Medical experts are warning against a European Directive which they claim will seriously jeopardise research in areas such as cancer.
Research costs may go up
The aim of the new law - which member states are due to adopt in May - is to improve safety by standardising clinical trials.
But researchers say increased red tape will send costs of vital clinical trials soaring.
More than 2,000 researchers have signed a petition against the measures.
They are concerned that the directive was designed only with big pharmaceutical companies in mind.
And they warn that medical charities - who often work on a shoestring - may not be able to cope with overbearing bureaucratic demands.
Dr Richard Sullivan, from Cancer Research UK, said the directive had been developed over the last 10 years - but academics had not been widely consulted.
"Our problem with this directive is simply that the bureaucracy of a lot of elements within the directive is going to outstrip any potential protection for patients."
His view was echoed by Dr Brian Moulton, of the Save European Research Campaign.
He said: "Our concerns are that the directive has made the environment too tough for academic and investigator-led research.
"It has created a set of circumstances and working conditions which people who are trying to carry out research in this arena will find too difficult.
"And unfortunately it will probably stop a lot of very important research going forward."
Opponents of the new directive say it will mean that research previously carried out by one hospital consultant and a nurse will require two consultants and two or three nurses just to cope with the paperwork.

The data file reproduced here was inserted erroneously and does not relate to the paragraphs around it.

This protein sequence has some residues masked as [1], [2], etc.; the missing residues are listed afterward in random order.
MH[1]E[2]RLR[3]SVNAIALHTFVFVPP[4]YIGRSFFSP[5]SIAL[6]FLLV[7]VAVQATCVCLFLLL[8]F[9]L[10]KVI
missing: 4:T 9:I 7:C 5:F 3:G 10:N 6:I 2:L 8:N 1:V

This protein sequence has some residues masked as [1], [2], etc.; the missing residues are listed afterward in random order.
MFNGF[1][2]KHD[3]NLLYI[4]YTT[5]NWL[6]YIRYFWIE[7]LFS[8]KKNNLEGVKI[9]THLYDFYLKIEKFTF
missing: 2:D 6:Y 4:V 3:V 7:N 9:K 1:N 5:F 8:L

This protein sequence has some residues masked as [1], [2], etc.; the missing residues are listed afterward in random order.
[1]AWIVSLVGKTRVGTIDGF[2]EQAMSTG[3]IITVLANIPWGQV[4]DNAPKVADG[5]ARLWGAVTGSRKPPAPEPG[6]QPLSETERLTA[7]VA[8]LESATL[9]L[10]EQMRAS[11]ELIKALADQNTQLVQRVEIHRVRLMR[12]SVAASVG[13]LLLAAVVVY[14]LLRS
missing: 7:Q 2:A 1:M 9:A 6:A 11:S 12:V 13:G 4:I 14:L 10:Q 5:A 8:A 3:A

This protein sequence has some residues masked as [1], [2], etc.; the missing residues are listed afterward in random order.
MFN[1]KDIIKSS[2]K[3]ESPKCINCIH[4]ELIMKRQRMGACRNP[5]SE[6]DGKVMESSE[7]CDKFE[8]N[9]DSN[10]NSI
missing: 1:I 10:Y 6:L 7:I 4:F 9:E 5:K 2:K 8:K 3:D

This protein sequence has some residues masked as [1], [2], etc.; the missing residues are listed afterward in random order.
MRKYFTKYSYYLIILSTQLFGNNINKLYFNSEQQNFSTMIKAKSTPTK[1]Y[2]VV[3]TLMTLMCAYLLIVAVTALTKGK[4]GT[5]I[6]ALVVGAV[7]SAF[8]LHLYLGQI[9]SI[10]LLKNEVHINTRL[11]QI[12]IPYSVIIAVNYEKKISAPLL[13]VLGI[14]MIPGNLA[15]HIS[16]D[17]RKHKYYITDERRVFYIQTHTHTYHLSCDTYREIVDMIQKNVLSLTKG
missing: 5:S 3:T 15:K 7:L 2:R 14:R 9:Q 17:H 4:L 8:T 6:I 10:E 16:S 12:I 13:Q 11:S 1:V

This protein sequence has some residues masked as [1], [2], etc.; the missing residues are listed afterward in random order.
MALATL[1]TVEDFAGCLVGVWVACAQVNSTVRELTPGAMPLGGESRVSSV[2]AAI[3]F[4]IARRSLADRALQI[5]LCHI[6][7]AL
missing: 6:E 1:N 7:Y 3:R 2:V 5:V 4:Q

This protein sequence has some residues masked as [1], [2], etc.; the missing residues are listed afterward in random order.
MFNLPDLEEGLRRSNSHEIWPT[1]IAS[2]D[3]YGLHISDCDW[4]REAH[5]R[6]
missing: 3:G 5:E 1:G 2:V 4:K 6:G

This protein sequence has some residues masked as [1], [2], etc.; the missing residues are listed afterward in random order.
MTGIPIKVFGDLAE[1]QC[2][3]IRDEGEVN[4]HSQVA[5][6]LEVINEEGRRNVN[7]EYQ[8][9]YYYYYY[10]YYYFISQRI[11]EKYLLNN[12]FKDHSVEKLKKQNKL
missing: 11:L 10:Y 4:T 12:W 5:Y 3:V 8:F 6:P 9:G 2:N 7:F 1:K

In a statement the European Commission said the potential hurdles to research had been considered when the plans were being discussed between member states last year.
"It is not the intention of the Commission that the implementation of the clinical trials directive in national law should have a prohibitive effect on prospects for European research.
"On the contrary, it is the Commission's intention to strengthen a European clinical trials environment in the interests of the European Research Area and the European citizen."
A Department of Health spokesman said: "We are determined to ensure the UK regulations place as little undue burden on academics as possible, while at the same time ensuring we have the safest possible regime for clinical trials.
"There should be no unnecessary obstacles blocking research which contributes to saving lives. We are surprised by today's comments, especially as we have been very careful to ensure that the academic research community has been fully consulted throughout the process."